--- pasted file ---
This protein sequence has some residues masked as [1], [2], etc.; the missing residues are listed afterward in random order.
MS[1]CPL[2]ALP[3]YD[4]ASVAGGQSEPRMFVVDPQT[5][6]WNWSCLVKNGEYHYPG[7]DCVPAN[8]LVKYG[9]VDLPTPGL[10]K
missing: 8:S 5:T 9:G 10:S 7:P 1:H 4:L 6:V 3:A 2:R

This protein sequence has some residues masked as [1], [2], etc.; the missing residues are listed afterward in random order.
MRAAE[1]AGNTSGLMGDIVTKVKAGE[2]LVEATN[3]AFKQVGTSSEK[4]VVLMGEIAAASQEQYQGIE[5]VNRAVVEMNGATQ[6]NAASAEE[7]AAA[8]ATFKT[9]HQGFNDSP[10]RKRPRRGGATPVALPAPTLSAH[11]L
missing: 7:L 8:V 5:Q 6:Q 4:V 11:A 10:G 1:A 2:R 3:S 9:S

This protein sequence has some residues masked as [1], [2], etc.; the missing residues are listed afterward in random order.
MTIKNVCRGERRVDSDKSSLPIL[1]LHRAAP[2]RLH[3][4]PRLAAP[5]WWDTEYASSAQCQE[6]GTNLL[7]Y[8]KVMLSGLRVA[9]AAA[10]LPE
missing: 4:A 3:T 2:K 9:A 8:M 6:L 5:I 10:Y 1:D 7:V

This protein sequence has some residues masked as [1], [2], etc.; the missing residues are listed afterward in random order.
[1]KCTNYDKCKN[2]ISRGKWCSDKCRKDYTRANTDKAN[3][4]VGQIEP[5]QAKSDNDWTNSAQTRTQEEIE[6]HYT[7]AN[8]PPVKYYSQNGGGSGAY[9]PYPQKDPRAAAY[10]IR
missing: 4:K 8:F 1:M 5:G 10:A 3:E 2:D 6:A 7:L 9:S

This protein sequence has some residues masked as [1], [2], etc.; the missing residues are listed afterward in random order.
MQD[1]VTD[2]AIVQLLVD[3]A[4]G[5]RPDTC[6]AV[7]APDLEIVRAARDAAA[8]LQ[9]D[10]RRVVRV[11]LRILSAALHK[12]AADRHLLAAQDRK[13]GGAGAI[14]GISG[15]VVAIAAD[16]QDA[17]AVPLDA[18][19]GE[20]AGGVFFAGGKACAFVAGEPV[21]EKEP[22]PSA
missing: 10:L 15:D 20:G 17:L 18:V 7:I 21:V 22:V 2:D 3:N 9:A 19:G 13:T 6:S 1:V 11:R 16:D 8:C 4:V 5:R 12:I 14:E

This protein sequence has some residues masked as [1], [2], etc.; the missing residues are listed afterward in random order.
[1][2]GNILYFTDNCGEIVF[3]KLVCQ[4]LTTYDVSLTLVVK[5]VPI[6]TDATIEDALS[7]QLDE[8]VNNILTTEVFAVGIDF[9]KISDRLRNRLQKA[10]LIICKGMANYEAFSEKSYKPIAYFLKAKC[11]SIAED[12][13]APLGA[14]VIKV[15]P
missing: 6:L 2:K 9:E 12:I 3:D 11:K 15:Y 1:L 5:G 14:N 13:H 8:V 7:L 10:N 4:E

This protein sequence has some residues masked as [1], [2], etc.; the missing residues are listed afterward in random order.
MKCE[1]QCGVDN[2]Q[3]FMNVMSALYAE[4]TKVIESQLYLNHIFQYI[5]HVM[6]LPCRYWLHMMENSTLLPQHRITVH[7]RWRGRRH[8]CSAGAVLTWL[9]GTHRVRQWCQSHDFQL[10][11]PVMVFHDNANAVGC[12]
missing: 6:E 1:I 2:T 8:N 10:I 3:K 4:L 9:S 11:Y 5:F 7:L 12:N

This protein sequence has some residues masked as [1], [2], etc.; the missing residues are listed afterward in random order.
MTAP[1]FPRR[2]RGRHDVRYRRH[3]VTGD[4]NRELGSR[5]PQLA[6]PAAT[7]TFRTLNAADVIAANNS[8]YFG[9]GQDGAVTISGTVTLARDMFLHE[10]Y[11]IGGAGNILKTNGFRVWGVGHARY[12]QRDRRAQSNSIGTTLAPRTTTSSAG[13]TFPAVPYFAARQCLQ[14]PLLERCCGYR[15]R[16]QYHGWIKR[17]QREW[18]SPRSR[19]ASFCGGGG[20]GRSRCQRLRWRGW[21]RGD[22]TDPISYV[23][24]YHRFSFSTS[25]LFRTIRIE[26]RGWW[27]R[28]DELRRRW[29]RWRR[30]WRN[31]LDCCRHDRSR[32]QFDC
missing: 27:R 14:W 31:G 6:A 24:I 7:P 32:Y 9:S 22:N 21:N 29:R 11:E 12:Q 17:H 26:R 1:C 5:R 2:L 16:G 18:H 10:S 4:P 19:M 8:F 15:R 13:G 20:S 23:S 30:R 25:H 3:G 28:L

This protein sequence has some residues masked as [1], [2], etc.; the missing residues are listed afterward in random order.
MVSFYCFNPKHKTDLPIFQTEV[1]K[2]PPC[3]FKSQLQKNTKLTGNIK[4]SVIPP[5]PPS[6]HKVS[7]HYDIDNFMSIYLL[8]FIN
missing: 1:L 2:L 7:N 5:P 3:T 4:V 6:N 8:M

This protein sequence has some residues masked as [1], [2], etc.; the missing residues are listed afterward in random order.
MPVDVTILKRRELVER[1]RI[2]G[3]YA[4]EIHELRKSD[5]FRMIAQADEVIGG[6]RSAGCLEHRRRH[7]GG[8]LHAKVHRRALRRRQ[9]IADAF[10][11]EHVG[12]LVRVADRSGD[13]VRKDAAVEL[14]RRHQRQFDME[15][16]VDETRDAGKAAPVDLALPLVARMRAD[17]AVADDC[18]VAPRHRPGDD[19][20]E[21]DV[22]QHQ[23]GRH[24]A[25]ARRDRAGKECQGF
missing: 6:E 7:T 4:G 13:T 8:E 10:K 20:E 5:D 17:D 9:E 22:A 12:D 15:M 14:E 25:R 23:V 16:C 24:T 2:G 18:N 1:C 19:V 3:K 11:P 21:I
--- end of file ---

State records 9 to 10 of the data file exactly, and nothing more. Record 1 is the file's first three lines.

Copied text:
This protein sequence has some residues masked as [1], [2], etc.; the missing residues are listed afterward in random order.
MVSFYCFNPKHKTDLPIFQTEV[1]K[2]PPC[3]FKSQLQKNTKLTGNIK[4]SVIPP[5]PPS[6]HKVS[7]HYDIDNFMSIYLL[8]FIN
missing: 1:L 2:L 7:N 5:P 3:T 4:V 6:N 8:M

This protein sequence has some residues masked as [1], [2], etc.; the missing residues are listed afterward in random order.
MPVDVTILKRRELVER[1]RI[2]G[3]YA[4]EIHELRKSD[5]FRMIAQADEVIGG[6]RSAGCLEHRRRH[7]GG[8]LHAKVHRRALRRRQ[9]IADAF[10][11]EHVG[12]LVRVADRSGD[13]VRKDAAVEL[14]RRHQRQFDME[15][16]VDETRDAGKAAPVDLALPLVARMRAD[17]AVADDC[18]VAPRHRPGDD[19][20]E[21]DV[22]QHQ[23]GRH[24]A[25]ARRDRAGKECQGF
missing: 6:E 7:T 4:G 13:T 8:E 10:K 20:E 5:D 17:D 9:E 22:A 12:D 15:M 14:E 25:R 23:V 16:C 24:T 2:G 18:N 1:C 19:V 3:K 11:P 21:I